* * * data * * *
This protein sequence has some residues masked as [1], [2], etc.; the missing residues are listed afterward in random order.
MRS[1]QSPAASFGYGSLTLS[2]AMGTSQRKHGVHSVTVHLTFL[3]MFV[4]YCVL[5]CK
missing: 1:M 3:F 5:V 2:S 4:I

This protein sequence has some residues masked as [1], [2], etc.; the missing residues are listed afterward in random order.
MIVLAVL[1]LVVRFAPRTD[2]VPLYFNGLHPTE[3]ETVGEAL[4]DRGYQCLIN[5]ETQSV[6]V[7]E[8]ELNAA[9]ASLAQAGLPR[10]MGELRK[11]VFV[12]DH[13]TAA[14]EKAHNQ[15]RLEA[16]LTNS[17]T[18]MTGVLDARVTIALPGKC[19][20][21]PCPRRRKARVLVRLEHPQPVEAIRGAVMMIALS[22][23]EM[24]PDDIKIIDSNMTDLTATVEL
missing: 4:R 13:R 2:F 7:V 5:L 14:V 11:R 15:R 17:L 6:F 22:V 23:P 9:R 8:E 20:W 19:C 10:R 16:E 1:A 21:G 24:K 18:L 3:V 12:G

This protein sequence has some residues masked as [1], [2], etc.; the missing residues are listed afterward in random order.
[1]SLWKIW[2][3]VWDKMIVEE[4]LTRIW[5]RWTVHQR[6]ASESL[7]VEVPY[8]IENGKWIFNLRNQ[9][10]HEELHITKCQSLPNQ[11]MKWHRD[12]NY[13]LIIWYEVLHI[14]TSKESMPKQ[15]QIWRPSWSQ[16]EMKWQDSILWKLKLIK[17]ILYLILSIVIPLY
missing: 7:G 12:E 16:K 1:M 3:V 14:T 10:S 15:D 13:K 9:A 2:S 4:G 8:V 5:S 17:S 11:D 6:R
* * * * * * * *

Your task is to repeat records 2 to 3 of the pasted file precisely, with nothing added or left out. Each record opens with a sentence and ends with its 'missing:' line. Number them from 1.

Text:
This protein sequence has some residues masked as [1], [2], etc.; the missing residues are listed afterward in random order.
MIVLAVL[1]LVVRFAPRTD[2]VPLYFNGLHPTE[3]ETVGEAL[4]DRGYQCLIN[5]ETQSV[6]V[7]E[8]ELNAA[9]ASLAQAGLPR[10]MGELRK[11]VFV[12]DH[13]TAA[14]EKAHNQ[15]RLEA[16]LTNS[17]T[18]MTGVLDARVTIALPGKC[19][20][21]PCPRRRKARVLVRLEHPQPVEAIRGAVMMIALS[22][23]EM[24]PDDIKIIDSNMTDLTATVEL
missing: 4:R 13:R 2:F 7:V 5:L 14:V 11:R 15:R 17:L 6:F 22:V 23:P 9:R 8:E 20:W 19:C 10:R 16:E 1:A 21:G 24:K 18:L 3:V 12:G

This protein sequence has some residues masked as [1], [2], etc.; the missing residues are listed afterward in random order.
[1]SLWKIW[2][3]VWDKMIVEE[4]LTRIW[5]RWTVHQR[6]ASESL[7]VEVPY[8]IENGKWIFNLRNQ[9][10]HEELHITKCQSLPNQ[11]MKWHRD[12]NY[13]LIIWYEVLHI[14]TSKESMPKQ[15]QIWRPSWSQ[16]EMKWQDSILWKLKLIK[17]ILYLILSIVIPLY
missing: 7:G 12:E 16:K 1:M 3:V 14:T 10:S 15:D 13:K 9:A 2:S 4:G 8:V 5:S 17:S 11:D 6:R